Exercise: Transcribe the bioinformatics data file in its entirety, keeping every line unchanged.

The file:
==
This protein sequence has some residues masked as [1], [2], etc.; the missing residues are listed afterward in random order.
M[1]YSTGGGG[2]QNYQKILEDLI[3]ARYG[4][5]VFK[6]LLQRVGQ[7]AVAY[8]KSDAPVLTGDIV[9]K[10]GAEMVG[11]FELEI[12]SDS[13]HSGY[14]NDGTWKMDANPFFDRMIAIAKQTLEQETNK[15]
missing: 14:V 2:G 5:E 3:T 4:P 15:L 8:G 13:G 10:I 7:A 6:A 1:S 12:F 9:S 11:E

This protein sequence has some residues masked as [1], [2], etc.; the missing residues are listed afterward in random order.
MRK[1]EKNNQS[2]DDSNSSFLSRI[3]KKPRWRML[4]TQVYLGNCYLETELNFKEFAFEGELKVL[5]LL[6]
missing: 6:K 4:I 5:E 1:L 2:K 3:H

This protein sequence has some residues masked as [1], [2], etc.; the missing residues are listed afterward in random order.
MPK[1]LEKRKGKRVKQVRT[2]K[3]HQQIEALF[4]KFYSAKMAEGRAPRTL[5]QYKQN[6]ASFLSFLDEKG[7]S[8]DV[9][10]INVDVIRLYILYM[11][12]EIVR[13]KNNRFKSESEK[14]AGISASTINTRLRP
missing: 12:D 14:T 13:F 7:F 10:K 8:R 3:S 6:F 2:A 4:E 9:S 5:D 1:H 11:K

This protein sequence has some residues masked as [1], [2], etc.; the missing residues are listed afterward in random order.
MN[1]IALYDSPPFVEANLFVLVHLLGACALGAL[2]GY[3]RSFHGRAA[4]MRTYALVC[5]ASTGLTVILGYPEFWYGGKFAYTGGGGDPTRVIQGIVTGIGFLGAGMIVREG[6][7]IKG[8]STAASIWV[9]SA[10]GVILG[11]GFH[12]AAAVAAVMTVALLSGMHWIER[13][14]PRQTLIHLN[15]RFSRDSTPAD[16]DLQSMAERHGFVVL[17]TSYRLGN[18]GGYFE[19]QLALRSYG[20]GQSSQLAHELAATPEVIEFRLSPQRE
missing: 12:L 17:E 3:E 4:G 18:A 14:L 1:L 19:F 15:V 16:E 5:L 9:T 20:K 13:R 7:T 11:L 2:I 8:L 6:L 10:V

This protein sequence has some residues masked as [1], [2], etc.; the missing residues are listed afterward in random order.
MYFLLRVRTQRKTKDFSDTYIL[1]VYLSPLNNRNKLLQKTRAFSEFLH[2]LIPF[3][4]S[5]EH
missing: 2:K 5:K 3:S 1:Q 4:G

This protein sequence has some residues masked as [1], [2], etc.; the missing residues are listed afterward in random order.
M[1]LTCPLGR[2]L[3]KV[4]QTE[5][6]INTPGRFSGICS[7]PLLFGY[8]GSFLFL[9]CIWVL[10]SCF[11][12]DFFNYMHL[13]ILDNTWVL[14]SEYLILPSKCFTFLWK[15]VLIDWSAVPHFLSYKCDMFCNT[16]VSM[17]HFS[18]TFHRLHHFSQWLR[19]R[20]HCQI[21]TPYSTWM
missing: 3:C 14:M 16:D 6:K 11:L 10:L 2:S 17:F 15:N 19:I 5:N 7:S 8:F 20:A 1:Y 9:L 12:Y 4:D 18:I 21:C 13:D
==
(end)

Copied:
This protein sequence has some residues masked as [1], [2], etc.; the missing residues are listed afterward in random order.
M[1]YSTGGGG[2]QNYQKILEDLI[3]ARYG[4][5]VFK[6]LLQRVGQ[7]AVAY[8]KSDAPVLTGDIV[9]K[10]GAEMVG[11]FELEI[12]SDS[13]HSGY[14]NDGTWKMDANPFFDRMIAIAKQTLEQETNK[15]
missing: 14:V 2:G 5:E 3:T 4:P 15:L 8:G 13:G 10:I 7:A 6:A 1:S 12:F 9:S 11:E

This protein sequence has some residues masked as [1], [2], etc.; the missing residues are listed afterward in random order.
MRK[1]EKNNQS[2]DDSNSSFLSRI[3]KKPRWRML[4]TQVYLGNCYLETELNFKEFAFEGELKVL[5]LL[6]
missing: 6:K 4:I 5:E 1:L 2:K 3:H

This protein sequence has some residues masked as [1], [2], etc.; the missing residues are listed afterward in random order.
MPK[1]LEKRKGKRVKQVRT[2]K[3]HQQIEALF[4]KFYSAKMAEGRAPRTL[5]QYKQN[6]ASFLSFLDEKG[7]S[8]DV[9][10]INVDVIRLYILYM[11][12]EIVR[13]KNNRFKSESEK[14]AGISASTINTRLRP
missing: 12:D 14:T 13:F 7:F 10:K 8:R 3:S 6:F 2:A 4:E 9:S 5:D 1:H 11:K

This protein sequence has some residues masked as [1], [2], etc.; the missing residues are listed afterward in random order.
MN[1]IALYDSPPFVEANLFVLVHLLGACALGAL[2]GY[3]RSFHGRAA[4]MRTYALVC[5]ASTGLTVILGYPEFWYGGKFAYTGGGGDPTRVIQGIVTGIGFLGAGMIVREG[6][7]IKG[8]STAASIWV[9]SA[10]GVILG[11]GFH[12]AAAVAAVMTVALLSGMHWIER[13][14]PRQTLIHLN[15]RFSRDSTPAD[16]DLQSMAERHGFVVL[17]TSYRLGN[18]GGYFE[19]QLALRSYG[20]GQSSQLAHELAATPEVIEFRLSPQRE
missing: 12:L 17:E 3:E 4:G 18:A 14:L 1:L 19:F 15:V 16:E 5:L 9:T 20:K 13:R 7:T 11:L 2:I 8:L 6:L 10:V

This protein sequence has some residues masked as [1], [2], etc.; the missing residues are listed afterward in random order.
MYFLLRVRTQRKTKDFSDTYIL[1]VYLSPLNNRNKLLQKTRAFSEFLH[2]LIPF[3][4]S[5]EH
missing: 2:K 5:K 3:S 1:Q 4:G

This protein sequence has some residues masked as [1], [2], etc.; the missing residues are listed afterward in random order.
M[1]LTCPLGR[2]L[3]KV[4]QTE[5][6]INTPGRFSGICS[7]PLLFGY[8]GSFLFL[9]CIWVL[10]SCF[11][12]DFFNYMHL[13]ILDNTWVL[14]SEYLILPSKCFTFLWK[15]VLIDWSAVPHFLSYKCDMFCNT[16]VSM[17]HFS[18]TFHRLHHFSQWLR[19]R[20]HCQI[21]TPYSTWM
missing: 3:C 14:M 16:D 6:K 11:L 10:L 2:S 17:F 15:N 19:I 5:N 7:S 8:F 20:A 1:Y 9:L 12:Y 4:D 18:I 21:C 13:D